Media Arts and Design

New Professor Highlight: Professor Ryan Alessi


 

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The morning of September 11, 2001, Alessi uses a Citgo’s payphone to file the first dispatches from the scene to the Scripps Howard News Service Washington bureau. He faces the big blackened hole in the pentagon. Pillowy smoke and survivors flow out of the gap.

Over the Potomac, he stares at the Capitol building. He heard that it could be the next target. A line from Francis Scott Key’s Star Spangled Banner echoes in his mind, “the ramparts were still there.”

For the next 18 years, Alessi continued his career as a political journalist to “to observe, to learn, to analyze, and then tell stories about it”.  This year, Alessi is a full time professor at the School of Media Arts and Design and will take eight JMU student journalists to the Democratic and Republican conventions on a new study away program in the summer of 2020.

After covering the September 11th attacks, Alessi covered the 2000 presidential race, Mitch McConnell’s 2008 and 2014 reelection, Ram Paul’s first election in 2010, and three governors’ races. Alessi was hired by the cable company Kentucky, Insight Communications, to help launch a statewide network called cn/2. The network covered the “three things that every Kentuckian talks about,” politics, sports, and weather. 

“Journalism is awesome because you get paid to go to these places and meet these people and basically report on their job interviews for public service,” Alessi said. “I feel like covering politics, in the right way, is doing a good job to try and help people make the decision of who they want to hire.”

Alessi covered Kentucky’s politics from 2003 to 2014. During that decade, governor Ernie Fletcher was indicted and the state moved from being a heavily democratic state to being a republican state. Of the 120 counties in Kentucky, Alessi covered political stories in 111 of them. 

“It was a fascinating study in humanity,” Alessi said.

In 2016, Alessi got his master’s degree in creative nonfiction at Murray State University in Kentucky. While there, he advised the Murray State News and taught a few classes. 

“I had fun in the classroom seeing the light bulbs come on as students were able to distill something complex into a succinct lead,” Alessi said. “When I had the opportunity to start teaching as a visiting professor here at JMU, in 2017, that continued and kind of lit a fire.” 

When Alessi moved to Harrisonburg, one of the first things he did was subscribe to the local paper, the Daily News Record (DNR). In 2018, Ogden Newspaper Inc purchased the DNR. After the DNR staff was condensed, Alessi and Andrew Jenner decided to open the Harrisonburg Citizen to maintain in-depth coverage of local politics. To Alessi, local news is essential to civic engagement and to understanding community issues.

The Madison Center for Civic Engagement has partnered with Alessi on many projects. Last week, Alessi became one of the center’s first Faculty Democracy Fellows. Alessi helped facilitating many programs including the Traveling Town Hall, where candidates for elected office ride around in a van to visit several JMU residence halls in one night. Alessi briefed students before the candidates arrived and reflected on the conversation with them after the candidates left.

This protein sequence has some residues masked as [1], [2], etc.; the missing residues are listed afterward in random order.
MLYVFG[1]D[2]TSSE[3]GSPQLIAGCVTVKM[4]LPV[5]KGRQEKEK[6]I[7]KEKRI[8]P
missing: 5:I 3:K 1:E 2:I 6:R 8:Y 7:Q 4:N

The day after the midterm elections, Alessi and several political science professors led an event for the Madison Center called Making Sense of the Midterm. They debriefed election results for the students. Abraham Goldberg, the executive director for the madison center, noted that the event was “standing-room only.”

“We are a stronger office because of Ryan Alessi, without question,” Goldberg said. 

In summer 2020, Alessi will lead a new study away program to cover the Democratic and Republican conventions. Students will have the opportunity to cover virginia delegates and their news will be distributed across the state of Virginia. 

“It really is a once in a lifetime experience, and I don’t use that lightly because there is only one 2020 election,” Alessi said. “Every election has its own personality, every election is different.”

Sammy Criscitello, a 2018 SMAD journalism alumnus, was a student in Alessi’s first Media and Politics class in fall 2017. This was Criscitello’s favorite class at JMU because of Alessi’s conversational teaching style. 

“It’s like you’re going to sit down and have a coffee or a beer with someone, and during that chat you learn more than you ever thought you would, just from a conversation,” Criscitello said. “It doesn’t feel like he’s a teacher lecturing you, but rather that you’re in one big seminar.”

The day democratic senator Al Franken stepped down from office, following sexual misconduct allegations against him. Alessi had the class watched Franken resign and followed with a class discussion. 

“It almost felt like a simulation, being a news reporter out in the field and trying to make sense of such a complex, emotional story,” Criscitello said. 

Alessi’s position teaching JMU and the reporting for the Harrisonburg Citizen allow him to have “the best of both worlds”. 

“Continuing to do journalism helps me to be a better teacher and being a teacher helps me be a better journalist,” Alessi said. “So they fuel each other. I wish there were more hours in a day but doesn’t everybody.”

Published: Saturday, October 12, 2019

Last Updated: Monday, November 4, 2019

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